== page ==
This is increasingly important as Large Language Models (LLMs) benefit greatly from efficient caching mechanisms to enhance performance, and reduce costs.

In web development, the separation between frontend and database always results in some added latency, which makes KV stores, despite their limitations, an attractive option for quick data access instead of the database.

However, the limited query capabilities of KV stores lead to a growing interest in using databases directly as caches, especially for complex data. Edge databases, reducing latency by bringing data closer to users, are at the forefront of this evolution, enhancing access speed and challenging traditional database scaling, which is particularly beneficial for data-intensive technologies like LLMs.

On another note, over the past decade, Edge Computing has emerged as the standard for delivering content and executing functions close to users. Platforms like AWS Lambda, Cloudflare Workers, and recently Deno Deploy have been instrumental in this shift. However, integrating databases into this edge infrastructure presents significant challenges, from complex connection pooling to adapting transmission protocols.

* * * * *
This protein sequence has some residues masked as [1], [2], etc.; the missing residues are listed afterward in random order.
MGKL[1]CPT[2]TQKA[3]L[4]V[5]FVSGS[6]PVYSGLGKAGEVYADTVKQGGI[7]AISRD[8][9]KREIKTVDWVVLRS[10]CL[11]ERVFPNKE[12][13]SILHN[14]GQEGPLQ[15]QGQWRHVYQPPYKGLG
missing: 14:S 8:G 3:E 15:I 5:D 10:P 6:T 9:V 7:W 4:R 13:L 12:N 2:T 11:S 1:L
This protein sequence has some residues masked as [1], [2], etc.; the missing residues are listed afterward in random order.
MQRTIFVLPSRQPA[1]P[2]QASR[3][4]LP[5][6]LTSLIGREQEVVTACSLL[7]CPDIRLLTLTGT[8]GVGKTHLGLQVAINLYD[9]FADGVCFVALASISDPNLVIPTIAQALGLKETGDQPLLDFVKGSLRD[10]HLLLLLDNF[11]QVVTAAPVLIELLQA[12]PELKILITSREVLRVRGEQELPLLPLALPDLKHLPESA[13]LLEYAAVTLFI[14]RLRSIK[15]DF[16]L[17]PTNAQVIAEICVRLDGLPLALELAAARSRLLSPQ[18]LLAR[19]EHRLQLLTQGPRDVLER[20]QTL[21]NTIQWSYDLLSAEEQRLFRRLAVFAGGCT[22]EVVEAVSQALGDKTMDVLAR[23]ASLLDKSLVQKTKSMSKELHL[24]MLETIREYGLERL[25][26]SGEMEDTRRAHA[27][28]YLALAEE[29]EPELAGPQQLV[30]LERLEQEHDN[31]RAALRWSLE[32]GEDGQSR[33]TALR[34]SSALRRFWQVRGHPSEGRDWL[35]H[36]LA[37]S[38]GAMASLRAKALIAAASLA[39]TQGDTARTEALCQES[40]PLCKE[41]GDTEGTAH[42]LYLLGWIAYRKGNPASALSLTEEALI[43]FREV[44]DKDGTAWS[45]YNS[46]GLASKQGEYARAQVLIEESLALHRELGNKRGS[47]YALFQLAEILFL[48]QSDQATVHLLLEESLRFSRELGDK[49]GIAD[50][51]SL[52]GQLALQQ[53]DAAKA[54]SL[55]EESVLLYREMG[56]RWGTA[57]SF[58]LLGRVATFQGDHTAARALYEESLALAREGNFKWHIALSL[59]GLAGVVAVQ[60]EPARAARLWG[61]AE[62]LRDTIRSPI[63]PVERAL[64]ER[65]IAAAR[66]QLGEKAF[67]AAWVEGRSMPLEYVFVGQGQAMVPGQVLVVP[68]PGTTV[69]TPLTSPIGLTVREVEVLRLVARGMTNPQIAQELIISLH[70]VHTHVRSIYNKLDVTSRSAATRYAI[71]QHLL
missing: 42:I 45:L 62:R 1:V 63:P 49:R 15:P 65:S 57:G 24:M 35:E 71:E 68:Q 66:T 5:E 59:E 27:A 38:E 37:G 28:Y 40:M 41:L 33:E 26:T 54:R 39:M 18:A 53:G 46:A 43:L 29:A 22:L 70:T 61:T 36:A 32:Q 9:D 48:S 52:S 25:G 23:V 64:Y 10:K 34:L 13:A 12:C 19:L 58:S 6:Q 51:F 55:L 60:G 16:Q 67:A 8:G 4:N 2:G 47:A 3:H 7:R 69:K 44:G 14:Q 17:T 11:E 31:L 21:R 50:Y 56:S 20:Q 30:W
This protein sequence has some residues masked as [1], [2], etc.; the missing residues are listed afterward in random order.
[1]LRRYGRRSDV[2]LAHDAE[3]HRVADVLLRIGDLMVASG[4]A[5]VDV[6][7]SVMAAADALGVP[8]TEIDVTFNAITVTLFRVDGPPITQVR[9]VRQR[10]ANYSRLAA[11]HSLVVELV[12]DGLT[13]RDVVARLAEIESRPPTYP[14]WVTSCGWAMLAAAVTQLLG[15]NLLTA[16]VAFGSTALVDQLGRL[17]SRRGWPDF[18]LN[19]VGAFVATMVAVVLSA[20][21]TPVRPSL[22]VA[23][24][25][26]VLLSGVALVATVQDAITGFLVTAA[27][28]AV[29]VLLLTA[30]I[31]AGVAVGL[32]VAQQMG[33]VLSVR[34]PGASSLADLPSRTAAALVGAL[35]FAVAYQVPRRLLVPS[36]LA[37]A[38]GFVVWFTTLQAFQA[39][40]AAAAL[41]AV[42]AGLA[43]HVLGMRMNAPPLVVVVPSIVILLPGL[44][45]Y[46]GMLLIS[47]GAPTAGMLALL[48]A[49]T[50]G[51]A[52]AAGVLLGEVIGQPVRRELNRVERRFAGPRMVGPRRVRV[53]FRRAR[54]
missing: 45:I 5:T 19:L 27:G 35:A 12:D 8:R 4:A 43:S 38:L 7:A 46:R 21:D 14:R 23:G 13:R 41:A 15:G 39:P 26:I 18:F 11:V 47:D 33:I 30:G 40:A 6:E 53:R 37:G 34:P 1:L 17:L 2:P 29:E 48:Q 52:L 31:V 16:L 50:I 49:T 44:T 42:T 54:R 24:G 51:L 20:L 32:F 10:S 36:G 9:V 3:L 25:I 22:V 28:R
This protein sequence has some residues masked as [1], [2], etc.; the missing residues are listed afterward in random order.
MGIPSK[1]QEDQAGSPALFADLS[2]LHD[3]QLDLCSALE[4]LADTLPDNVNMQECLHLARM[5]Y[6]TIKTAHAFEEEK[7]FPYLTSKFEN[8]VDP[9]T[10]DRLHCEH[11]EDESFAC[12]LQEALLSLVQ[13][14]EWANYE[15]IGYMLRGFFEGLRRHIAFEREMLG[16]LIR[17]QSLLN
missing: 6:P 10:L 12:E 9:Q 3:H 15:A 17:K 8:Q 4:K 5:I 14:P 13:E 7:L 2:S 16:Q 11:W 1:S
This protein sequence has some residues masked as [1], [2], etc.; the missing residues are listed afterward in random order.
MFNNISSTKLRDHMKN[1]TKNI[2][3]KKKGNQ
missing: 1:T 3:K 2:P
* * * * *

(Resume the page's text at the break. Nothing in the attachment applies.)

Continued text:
When it comes to 'edge databases,' there's a common misconception worth addressing. Just because a database can be accessed in an edge runtime environment doesn't automatically make it an 'edge database' in the truest sense. This distinction is crucial.

Often, what's happening is that there's an edge proxy acting as a middleman between your application and the actual database, which could be located far from the edge. This setup doesn't really bring the database closer to the edge; instead, it adds another hop in the data path. Ironically, this can introduce more latency, the very thing we're trying to avoid, especially in caching scenarios.

This means when we talk about 'edge compatibility,' we're not necessarily discussing databases physically located at the edge, but rather those that are accessible through edge computing infrastructure, albeit with potential trade-offs in performance.

Embedded Replicas

In the quest for ever-faster web applications, developers have traditionally turned to Key-Value (KV) stores as caching layers to speed up data retrieval. However, with the advent of embedded replicas, the need for separate KV stores is being reevaluated.